Eight banks previously barred from taking part in bond sales for the EU’s €800bn recovery fund have been cleared to handle future transactions after promising “integrity” and providing evidence of “remedial measures” following historical breaches of antitrust rules.

The EU launched its largest ever borrowing spree earlier this week with a €20bn bond sale, but 10 banks were frozen out of working on the deal due to their previous involvement in market-rigging scandals. Eight of those lenders are now free to handle future bond syndications under the programme, the European Commission said.

The banks are Deutsche Bank, Crédit Agricole, JPMorgan, Citigroup, Barclays, UniCredit, Bank of America, and Nomura, according to a person familiar with the matter. NatWest and Natixis will continue to be excluded for the time being because they have not yet provided relevant information to the EU, the person said. The two banks declined to comment.

“The eight banks have provided information that allow the Commission to conclude that their further exclusion from participation in syndicated transactions in EU bond issuances is not warranted,” the Commission said in a statement, adding that the decision came after “a thorough analysis taking into consideration the remedial measures applied by the concerned institutions”.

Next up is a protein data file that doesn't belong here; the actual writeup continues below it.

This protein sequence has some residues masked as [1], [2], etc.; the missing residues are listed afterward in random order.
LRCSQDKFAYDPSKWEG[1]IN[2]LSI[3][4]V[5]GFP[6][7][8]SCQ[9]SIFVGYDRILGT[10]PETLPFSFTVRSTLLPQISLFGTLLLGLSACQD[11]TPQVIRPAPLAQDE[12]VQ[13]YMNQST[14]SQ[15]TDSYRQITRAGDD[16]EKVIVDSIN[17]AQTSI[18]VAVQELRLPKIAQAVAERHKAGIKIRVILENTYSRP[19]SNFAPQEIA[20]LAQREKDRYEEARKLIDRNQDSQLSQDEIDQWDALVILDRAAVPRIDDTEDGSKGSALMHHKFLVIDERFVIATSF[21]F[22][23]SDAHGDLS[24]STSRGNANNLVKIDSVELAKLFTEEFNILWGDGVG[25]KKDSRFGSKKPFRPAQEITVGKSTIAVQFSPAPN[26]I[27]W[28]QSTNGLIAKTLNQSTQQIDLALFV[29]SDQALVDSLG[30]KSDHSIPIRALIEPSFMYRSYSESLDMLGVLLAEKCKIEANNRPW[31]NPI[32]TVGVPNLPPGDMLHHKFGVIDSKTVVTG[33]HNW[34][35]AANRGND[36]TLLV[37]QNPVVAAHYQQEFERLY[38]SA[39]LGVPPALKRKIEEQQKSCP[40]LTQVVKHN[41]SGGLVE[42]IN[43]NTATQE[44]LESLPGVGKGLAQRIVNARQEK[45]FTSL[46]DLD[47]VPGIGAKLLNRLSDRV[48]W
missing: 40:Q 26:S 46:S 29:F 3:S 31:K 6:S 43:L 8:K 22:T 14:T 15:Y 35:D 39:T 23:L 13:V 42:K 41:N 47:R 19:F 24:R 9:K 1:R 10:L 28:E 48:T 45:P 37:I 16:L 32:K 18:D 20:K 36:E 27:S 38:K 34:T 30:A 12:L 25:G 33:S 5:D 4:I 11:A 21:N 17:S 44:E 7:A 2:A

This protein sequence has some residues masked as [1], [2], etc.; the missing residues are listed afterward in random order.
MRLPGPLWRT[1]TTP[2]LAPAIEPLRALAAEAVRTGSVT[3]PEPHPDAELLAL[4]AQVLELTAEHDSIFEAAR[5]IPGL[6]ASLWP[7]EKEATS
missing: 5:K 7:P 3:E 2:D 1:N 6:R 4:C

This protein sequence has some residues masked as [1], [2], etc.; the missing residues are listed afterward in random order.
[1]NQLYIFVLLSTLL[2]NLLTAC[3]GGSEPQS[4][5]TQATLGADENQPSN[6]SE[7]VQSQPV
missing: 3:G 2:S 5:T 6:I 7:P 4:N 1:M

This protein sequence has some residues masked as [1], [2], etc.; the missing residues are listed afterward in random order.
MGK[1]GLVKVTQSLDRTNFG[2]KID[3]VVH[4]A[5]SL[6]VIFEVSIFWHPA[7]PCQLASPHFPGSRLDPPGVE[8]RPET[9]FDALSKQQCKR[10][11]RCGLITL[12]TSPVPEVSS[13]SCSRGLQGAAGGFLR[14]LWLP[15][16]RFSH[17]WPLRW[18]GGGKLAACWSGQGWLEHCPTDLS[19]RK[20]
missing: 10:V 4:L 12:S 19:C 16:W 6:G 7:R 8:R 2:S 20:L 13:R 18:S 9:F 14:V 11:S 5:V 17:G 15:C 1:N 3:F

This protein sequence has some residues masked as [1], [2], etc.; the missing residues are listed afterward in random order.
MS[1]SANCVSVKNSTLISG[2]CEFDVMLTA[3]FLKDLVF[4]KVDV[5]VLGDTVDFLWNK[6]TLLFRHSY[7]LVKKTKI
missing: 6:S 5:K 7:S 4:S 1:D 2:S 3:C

The “remedial measures” included evidence of how the banks police the activities of traders in chat rooms, as well as a document known as a “declaration on honour” stating adherence to a range of EU standards, bankers said.

Banks excluded from EU deals ran the risk of missing out on a major new source of fees in European bond markets, as the recovery fund transforms Brussels into one of the region’s biggest borrowers. The Commission paid out €20m in fees on Tuesday’s inaugural transaction.

Bank of America, Natixis, Nomura, NatWest and UniCredit had been prevented from taking part in EU syndications because of a commission antitrust ruling last month that they participated in a bond trading cartel during the eurozone debt crisis a decade ago.

Citigroup, JPMorgan and Barclays, in addition to NatWest, were barred following a finding two years ago that they were involved in manipulating currency markets between 2007 and 2013. Deutsche Bank and Crédit Agricole were also excluded because of an April ruling that they were involved in a different bond trading cartel.

The banks initially excluded from syndications included seven of the 10 largest by volume of European government and supranational debt sold this year, according to figures from Dealogic.

All 10 banks are on a list of 39 “primary dealers” — banks that participate in regular debt auctions, which the EU will begin in September.

The responsibility to bid at auctions can sometimes prove costly, so banks generally see syndication fees as a sweetener for taking on primary dealer status.